Writing was on the wall for Coalition - and on the doorsteps
The problem had been one of blinding simplicity. "We didn't listen to the people," Mary Mitchell O'Connor stated from the front seat of her car as she drove up to the Dáil for Fine Gael's first parliamentary party meeting since the election.
It's hard to hear the dogs in the street when you're holed up in an underground bunker in the guise of a campaign headquarters down at the Dublin docklands - or dutifully doing a round of the factories in a relentlessly dull Tory-esque election campaign.
Was it arrogance or fear of confrontation that saw them abandon the tried and trusted Irish route of sending the Taoiseach out to physically meet as many human beings as possible, pressing the flesh in as many towns and villages across the country as could be squeezed in?
Perhaps it was both.
Mitchell O'Connor was right. The message was out there, loud and clear, but her party either didn't hear it or refused to believe it.
They held a rock-solid certainty that the ballot boxes would resoundingly ring with the strength of the mandate they were about to receive, having dragged the nation to higher ground in the wake of the economic collapse.
As late as January, there was talk of an overall majority in the offing, with the assumption that people would be warming their very bones with the post-budget decrease in the Universal Social Charge and increases in child benefit.
But it was far, far too little too late.
Fine Gael forgot, to their detriment, that the crisis of the last eight years has resulted in a far more sceptical electorate with a houndlike nose for political promises doomed to be broken, an electorate that trusts nobody brandishing a glossy manifesto.
"You must listen to what the people are telling you," observed former Dublin Lord Mayor Michael O'Halloran (80) as he sat on the sidelines of the grim battle of Dublin Bay North at the RDS.
The message this time was that the people were "browned off", he wisely noted.
This was an election lost on the doorsteps, one by one. Householders pulled no punches, dropping clues all over the place of their concern that the State was failing the most vulnerable in our society when it came to the very basics of human rights.
Pensioners languishing on hospital trolleys, young families forced into emergency accommodation, medical cards snatched greedily away from the most vulnerable, and the closure of rural garda stations.
And yes, Irish Water, too.
Trailing candidates across the country throughout the shortest election campaign in the history of the Republic, it was almost unfailingly clear who would retain and who would lose their seats - and more importantly, why.
In Dublin Rathdown, an angrily tearful teenager confronted a startled Alan Shatter over the closure of Stepaside garda station.
Within the large, sprawling estate of The Gallops in Leopardstown, Shatter and his team heard time and time again of the resulting spate of crime.
Shatter defended the closure. And the result? Bitter rival Shane Ross - who had promised the moon on Stepaside garda station - topped the poll and Shatter lost his seat.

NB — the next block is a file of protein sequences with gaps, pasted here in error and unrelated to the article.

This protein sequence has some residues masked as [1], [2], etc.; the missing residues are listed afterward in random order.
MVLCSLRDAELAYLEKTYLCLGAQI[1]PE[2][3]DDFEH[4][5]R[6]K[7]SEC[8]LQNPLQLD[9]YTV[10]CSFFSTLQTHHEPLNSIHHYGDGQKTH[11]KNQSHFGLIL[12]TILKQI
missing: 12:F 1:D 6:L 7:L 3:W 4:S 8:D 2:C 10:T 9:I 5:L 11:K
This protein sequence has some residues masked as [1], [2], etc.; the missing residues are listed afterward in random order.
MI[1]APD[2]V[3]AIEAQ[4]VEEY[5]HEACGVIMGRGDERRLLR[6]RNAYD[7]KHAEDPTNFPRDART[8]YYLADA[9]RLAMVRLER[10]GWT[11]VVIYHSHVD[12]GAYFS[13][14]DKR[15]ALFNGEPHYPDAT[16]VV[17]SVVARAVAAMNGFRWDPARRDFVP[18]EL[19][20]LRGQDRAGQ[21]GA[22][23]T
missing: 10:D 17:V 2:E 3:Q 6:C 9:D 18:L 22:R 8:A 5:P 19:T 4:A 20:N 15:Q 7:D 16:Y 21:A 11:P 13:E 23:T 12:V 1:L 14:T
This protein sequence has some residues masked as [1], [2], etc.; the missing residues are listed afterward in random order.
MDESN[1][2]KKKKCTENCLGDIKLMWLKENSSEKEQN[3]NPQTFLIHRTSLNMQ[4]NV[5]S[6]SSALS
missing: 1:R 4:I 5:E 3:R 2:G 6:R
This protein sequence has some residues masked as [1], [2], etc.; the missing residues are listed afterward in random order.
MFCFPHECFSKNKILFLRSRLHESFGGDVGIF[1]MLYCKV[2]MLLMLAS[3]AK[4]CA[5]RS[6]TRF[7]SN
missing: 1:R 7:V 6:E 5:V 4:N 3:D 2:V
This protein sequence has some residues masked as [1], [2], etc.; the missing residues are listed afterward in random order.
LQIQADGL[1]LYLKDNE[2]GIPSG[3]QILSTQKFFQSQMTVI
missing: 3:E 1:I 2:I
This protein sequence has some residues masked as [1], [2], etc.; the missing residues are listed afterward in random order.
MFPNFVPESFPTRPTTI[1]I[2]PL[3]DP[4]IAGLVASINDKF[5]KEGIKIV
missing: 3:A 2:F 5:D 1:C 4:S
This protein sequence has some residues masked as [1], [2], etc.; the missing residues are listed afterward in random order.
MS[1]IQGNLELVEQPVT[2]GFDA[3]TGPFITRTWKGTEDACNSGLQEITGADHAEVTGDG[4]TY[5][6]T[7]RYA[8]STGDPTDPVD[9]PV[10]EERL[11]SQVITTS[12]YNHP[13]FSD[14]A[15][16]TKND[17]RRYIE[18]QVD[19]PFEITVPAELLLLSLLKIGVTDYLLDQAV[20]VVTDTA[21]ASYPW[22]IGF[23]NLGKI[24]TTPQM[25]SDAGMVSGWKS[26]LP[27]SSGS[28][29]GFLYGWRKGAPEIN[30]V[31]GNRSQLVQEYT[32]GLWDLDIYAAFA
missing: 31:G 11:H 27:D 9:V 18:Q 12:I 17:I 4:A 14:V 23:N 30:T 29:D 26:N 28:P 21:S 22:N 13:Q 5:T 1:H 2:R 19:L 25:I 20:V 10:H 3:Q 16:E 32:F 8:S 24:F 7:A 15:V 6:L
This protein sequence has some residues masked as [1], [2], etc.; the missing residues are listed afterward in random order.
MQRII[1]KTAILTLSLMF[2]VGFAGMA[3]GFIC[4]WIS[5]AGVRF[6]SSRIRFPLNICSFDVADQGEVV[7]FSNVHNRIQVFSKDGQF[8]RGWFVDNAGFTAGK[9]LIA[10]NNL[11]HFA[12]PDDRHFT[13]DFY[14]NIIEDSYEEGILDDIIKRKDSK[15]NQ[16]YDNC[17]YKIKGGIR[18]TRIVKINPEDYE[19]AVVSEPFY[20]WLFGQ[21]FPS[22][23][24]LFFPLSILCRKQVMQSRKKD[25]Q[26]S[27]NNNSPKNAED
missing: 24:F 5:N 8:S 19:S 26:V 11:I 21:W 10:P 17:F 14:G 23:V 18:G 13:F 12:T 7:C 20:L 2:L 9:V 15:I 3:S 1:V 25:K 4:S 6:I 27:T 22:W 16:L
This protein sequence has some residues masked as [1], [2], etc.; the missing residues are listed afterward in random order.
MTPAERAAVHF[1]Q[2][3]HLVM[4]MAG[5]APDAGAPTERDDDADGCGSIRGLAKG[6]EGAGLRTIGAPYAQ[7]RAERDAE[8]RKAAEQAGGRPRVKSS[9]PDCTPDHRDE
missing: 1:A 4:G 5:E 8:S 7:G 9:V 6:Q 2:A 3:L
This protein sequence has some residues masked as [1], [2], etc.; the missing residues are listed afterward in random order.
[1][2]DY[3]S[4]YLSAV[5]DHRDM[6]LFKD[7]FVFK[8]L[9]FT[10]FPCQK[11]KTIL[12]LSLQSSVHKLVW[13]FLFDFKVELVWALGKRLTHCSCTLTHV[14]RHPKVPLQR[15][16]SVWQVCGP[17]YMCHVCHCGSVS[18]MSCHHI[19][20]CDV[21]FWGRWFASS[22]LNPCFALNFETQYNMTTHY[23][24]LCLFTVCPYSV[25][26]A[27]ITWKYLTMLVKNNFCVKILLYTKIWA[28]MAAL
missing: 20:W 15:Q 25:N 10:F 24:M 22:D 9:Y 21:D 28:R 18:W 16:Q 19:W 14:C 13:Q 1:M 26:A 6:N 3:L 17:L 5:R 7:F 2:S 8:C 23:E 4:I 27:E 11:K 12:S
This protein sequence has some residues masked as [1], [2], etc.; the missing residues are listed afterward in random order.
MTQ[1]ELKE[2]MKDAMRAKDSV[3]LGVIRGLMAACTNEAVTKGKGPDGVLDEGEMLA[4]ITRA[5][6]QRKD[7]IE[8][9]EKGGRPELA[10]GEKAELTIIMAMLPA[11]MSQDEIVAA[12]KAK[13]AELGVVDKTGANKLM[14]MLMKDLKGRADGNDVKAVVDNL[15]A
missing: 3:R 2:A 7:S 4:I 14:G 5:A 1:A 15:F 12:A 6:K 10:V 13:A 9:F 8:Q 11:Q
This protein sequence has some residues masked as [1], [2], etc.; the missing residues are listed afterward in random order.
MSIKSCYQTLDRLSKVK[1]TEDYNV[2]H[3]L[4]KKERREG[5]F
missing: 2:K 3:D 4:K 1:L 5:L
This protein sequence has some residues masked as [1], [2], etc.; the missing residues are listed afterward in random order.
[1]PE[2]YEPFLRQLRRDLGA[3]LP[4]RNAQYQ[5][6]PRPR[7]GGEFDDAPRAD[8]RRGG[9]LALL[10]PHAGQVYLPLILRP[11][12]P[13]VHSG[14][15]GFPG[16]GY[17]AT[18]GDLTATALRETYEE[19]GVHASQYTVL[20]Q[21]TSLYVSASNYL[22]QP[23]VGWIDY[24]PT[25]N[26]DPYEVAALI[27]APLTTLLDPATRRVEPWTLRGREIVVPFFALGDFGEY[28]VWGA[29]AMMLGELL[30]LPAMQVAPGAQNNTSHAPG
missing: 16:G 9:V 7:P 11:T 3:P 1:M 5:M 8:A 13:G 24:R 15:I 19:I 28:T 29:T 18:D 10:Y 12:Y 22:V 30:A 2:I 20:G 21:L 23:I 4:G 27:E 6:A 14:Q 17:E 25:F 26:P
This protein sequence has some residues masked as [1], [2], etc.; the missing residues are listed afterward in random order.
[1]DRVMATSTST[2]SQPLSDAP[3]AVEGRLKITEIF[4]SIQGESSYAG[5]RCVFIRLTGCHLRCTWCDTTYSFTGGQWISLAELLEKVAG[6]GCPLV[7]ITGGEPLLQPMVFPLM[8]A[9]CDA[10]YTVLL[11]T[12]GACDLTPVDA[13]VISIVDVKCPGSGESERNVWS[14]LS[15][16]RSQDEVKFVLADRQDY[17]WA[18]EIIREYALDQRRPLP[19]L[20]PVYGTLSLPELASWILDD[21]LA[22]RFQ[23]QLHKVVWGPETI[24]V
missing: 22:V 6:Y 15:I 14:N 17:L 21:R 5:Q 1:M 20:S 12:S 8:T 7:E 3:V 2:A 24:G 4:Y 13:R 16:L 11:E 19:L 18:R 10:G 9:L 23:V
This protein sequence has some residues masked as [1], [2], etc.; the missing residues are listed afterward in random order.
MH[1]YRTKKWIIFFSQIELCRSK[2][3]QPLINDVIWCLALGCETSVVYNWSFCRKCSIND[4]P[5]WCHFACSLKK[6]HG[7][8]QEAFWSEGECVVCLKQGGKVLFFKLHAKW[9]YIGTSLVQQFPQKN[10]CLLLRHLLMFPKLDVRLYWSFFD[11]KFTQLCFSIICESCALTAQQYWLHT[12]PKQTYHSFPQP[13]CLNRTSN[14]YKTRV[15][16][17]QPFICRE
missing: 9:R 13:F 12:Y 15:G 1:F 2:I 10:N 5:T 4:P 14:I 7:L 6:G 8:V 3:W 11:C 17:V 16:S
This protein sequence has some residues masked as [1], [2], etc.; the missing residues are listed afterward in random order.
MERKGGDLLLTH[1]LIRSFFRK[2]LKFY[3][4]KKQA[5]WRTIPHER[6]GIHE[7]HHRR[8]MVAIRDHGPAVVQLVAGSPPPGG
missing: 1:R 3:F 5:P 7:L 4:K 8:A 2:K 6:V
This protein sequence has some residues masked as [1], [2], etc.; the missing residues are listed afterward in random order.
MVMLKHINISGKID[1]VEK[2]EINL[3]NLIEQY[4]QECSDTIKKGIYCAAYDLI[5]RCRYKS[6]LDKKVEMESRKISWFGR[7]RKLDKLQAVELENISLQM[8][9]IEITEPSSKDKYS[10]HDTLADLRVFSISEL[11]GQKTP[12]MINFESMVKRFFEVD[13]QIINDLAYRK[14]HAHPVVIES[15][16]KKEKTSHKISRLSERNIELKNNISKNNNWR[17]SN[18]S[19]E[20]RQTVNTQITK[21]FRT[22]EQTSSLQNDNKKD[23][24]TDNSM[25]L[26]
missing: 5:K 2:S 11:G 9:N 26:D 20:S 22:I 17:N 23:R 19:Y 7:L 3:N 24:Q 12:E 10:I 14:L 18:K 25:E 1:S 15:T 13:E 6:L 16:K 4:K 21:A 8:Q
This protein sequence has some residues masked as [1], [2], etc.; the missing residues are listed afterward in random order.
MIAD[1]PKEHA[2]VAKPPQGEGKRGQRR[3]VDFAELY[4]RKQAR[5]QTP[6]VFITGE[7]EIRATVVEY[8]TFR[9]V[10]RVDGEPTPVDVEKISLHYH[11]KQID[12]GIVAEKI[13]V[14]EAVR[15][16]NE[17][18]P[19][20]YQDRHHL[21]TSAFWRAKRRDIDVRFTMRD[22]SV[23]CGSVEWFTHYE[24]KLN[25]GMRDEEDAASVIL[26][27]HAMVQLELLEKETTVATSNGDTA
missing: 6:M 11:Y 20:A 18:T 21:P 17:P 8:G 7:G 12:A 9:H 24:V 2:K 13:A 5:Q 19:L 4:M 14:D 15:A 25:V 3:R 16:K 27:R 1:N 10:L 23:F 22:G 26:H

In Dublin Bay North, Sean Haughey's steady homespun approach - not to mention his pedigree - paid dividends.
On a doorstep in Artane, an elderly woman patted him gently on the head and said she knew him and would vote for him.
His hapless party colleague, Mary Hanafin in Dún Laoghaire, had staked her hopes on a return to national politics.
But again, the message was clear on the doorsteps that Maria Bailey - a former pupil of Hanafin's at Sion Hill in Blackrock - was doing well in the area.
Hanafin lost out and Bailey was in.
Richard Boyd Barrett, by contrast, was greeted as an old friend by constituents who engaged with him in impassioned conversations about water charges, homelessness and new charges for the green recycling bins.
"We knew it would happen," Boyd Barrett said, reminding the householder of such concerns when bin charges were originally introduced.
With his solid groundwork, Boyd Barrett's seat was assured.
All across the country, grassroot credentials and footwork paid off. The electorate wanted action and results, flinging out TDs who failed to bring home the bacon.
In Wexford, Micheál Martin was a whirlwind on the streets, nipping in and out of bookies, sweet shops, antique emporiums and hair salons.
People warmed to his manner, crowded around him, captured selfies and spoke afterwards of how nice he was.
"Time is a healer," said one man sagely, summing up the miraculous resurrection of Fianna Fáil that only in January was a party being written off in the past perfect tense.
Witnessing Gerry Adams hurtling down Dublin's Moore Street on the last day of the election campaign was a similar demonstration of the power of pressing the flesh - and Sinn Féin's flawless performance at ground level, year round.
Meanwhile, Enda's first election pitstop was a visit to a pre-cast cement factory in Co Westmeath - striking a solid yet uninspiring note which sounded throughout.
His inability to ad lib was shown when he hit out at his own constituents as "whingers".
In Longford, a devastated James Bannon (FG) hit the nail on the head when he spoke of the lack of the human touch to politics.
The people told them, but they never listened.